The likes of Josh van der Flier and Rhys Ruddock have hit the ground running after the World Cup, Devin Toner is playing like a man furious at having missed it.

“Dev has been fantastic,” said Cullen who soldiered alongside him for so long in the second row. “He has applied himself so well and you can see that he wants to get back into the national squad. He’s still hungry and we’re still trying to provide the platform for him to do that.”

This wasn’t perfect. Leinster were unusually indisciplined at the breakdown in the first-half and Teimana Harrison was a complete pain in their ear for most of a first-half that delivered some breathtaking but loose rugby from both sides.

Leinster looked like they could score at any stage but they had to settle for three tries in the first 40 from James Lowe, Ruddock and Porter against a five-pointer from Ahsee Tuala and eleven points from the boot of Dan Biggar.

It was only 19-16 against the hosts at the break but, as Boyd said later, the writing was already on the wall.

“There are only three or four or five sides that can genuinely take their game to near test match level. Leinster are certainly one of them. We faced a similar but different thing last year in the Challenge Cup when we had Clermont in our Pool.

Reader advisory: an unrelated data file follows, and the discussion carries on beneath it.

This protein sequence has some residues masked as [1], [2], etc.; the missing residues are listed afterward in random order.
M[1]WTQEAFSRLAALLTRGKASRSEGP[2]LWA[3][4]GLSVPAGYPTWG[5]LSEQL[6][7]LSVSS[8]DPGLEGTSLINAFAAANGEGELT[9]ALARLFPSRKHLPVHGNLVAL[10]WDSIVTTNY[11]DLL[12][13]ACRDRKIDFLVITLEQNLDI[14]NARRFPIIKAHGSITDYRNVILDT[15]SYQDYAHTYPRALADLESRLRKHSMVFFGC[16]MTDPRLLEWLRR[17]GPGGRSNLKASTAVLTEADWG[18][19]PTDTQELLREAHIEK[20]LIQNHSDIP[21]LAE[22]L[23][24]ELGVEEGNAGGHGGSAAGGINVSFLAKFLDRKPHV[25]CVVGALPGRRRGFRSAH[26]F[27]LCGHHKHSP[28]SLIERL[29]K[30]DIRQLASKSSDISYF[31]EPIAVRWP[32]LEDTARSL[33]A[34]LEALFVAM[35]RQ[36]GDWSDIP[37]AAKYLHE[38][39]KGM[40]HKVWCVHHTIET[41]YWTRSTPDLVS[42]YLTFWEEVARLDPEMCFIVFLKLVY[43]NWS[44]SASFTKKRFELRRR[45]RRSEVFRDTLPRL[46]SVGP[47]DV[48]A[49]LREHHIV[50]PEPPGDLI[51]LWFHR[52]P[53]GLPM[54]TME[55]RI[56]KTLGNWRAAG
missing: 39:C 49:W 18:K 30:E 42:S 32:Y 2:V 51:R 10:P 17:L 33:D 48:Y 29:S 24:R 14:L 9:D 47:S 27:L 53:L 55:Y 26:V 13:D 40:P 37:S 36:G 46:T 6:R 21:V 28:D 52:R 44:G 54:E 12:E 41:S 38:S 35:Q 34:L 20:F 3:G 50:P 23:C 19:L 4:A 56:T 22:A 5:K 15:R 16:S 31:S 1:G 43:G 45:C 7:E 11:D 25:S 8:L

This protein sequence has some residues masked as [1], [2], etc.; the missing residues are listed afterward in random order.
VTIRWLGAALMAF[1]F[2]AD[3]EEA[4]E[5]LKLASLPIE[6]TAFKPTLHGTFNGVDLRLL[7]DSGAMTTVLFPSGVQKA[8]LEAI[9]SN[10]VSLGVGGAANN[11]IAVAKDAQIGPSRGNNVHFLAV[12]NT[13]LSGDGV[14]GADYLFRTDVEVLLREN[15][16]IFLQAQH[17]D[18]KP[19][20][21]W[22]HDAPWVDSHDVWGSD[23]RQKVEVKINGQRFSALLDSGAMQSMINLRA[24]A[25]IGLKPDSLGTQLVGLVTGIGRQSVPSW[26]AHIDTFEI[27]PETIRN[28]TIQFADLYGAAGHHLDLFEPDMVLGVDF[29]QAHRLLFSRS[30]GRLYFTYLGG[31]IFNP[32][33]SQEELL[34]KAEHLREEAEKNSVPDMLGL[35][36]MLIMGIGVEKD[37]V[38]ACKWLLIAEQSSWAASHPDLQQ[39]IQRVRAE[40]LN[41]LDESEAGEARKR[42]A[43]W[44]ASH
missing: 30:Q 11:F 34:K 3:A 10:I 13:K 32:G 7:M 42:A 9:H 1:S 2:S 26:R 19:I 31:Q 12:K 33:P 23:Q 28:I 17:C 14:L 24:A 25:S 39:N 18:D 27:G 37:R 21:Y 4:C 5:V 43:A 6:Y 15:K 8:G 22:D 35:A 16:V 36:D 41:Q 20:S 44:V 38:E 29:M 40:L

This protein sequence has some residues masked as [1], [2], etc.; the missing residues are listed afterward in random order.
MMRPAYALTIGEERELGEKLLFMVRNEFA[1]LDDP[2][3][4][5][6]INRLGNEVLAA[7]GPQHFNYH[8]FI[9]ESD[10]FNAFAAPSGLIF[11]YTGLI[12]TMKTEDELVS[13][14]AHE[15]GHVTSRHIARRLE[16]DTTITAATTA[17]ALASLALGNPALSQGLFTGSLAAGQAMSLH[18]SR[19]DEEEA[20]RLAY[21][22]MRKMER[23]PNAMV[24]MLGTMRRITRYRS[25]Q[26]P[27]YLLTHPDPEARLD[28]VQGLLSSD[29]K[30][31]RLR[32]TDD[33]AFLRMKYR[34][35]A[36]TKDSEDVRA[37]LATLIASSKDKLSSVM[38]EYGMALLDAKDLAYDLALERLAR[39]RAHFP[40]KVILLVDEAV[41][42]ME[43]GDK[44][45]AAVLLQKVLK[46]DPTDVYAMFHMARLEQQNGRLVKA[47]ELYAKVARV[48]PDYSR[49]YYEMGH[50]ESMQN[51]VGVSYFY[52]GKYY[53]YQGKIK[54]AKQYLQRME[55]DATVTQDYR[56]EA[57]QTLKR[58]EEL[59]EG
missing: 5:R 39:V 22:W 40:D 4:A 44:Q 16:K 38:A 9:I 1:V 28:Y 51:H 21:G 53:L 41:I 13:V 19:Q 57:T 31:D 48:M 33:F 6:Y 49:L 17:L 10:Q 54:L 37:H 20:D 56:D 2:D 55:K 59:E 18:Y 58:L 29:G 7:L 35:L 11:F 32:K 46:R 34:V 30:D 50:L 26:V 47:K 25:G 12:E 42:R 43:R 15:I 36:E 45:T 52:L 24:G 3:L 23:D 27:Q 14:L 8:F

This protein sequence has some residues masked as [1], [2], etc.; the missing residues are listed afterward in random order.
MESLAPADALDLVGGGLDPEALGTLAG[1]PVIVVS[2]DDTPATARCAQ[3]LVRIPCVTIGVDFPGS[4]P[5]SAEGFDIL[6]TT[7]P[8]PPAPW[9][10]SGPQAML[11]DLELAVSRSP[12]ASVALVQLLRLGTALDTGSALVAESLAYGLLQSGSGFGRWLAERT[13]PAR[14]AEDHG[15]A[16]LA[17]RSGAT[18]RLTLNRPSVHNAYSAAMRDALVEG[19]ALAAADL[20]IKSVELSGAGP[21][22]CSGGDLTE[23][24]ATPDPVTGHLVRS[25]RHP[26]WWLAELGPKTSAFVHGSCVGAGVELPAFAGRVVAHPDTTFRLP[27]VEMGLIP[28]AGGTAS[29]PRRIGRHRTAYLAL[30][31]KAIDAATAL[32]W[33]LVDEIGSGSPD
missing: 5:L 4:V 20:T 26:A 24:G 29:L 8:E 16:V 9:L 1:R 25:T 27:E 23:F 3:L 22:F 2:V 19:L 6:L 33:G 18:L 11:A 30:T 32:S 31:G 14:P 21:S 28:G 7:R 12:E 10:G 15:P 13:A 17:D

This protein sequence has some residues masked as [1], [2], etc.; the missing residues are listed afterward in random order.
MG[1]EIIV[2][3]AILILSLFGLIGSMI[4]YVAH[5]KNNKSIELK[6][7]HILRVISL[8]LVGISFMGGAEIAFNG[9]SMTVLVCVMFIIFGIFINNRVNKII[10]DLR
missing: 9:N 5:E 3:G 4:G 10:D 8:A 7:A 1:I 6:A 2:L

“They play a completely different way, they pose a different problem, but they just bring an enormous amount of physicality that you got to deal with one way or the other.”

Northampton had lost just once all season prior to this. They had momentum and a confidence imbued by Boyd who has been a breath of fresh air in the East Midlands and yet the speed with which Leinster moved up through the gears showed them how far they still have to go.

The quick one-two of tries after the break from Healy and Ross Byrne made that clear and another late pair, from Luke McGrath and Ed Byrne, put the gloss on the scoreboard ahead of a return date in Dublin which Leinster will approach with caution.

It’s six years since Leinster put 40 points on the Saints here one week and then lost to them at the Aviva a week later.

Once bitten and all that...

NORTHAMPTON SAINTS: A Tuala; T Collins, M Proctor, R Hutchinson, T Naiyaravoro; D Biggar, C Reinach; A Waller, M Haywood, E Painter; A Moon, A Ratuniyarawa, T Wood, J Gibson, T Harrison.

Replacements: P Hill for Painter and L Ludlam for Wood (both 51); F van Wyk for Naiyaravoro (56-58); P Francis for Tuala (58); M van Vuuren for Haywood (58); A Coles for Gibson and J Grayson for Biggar (both 63); C Tupai for Reinach (66); T Wood for Moon (66).

LEINSTER: J Larmour; D Kearney, G Ringrose, R Henshaw, J Lowe; J Sexton, J Gibson-Park; C Healy, R Kelleher, A Porter; D Toner, J Ryan; R Ruddock, J van der Flier, C Doris.

Replacements: R Byrne for Sexton (46); L McGrath for Gibson-Park, J Tracy for Healy, E Byrne for Kelleher and T Furlong for Porter (all 53); S Fardy for Ruddock (56); M Deegan for Doris (blood, 63); C Doris for Toner (68); Toner for Ryan, HIA (74); R Kearney for Henshaw (78).

Referee: A Ruiz (France).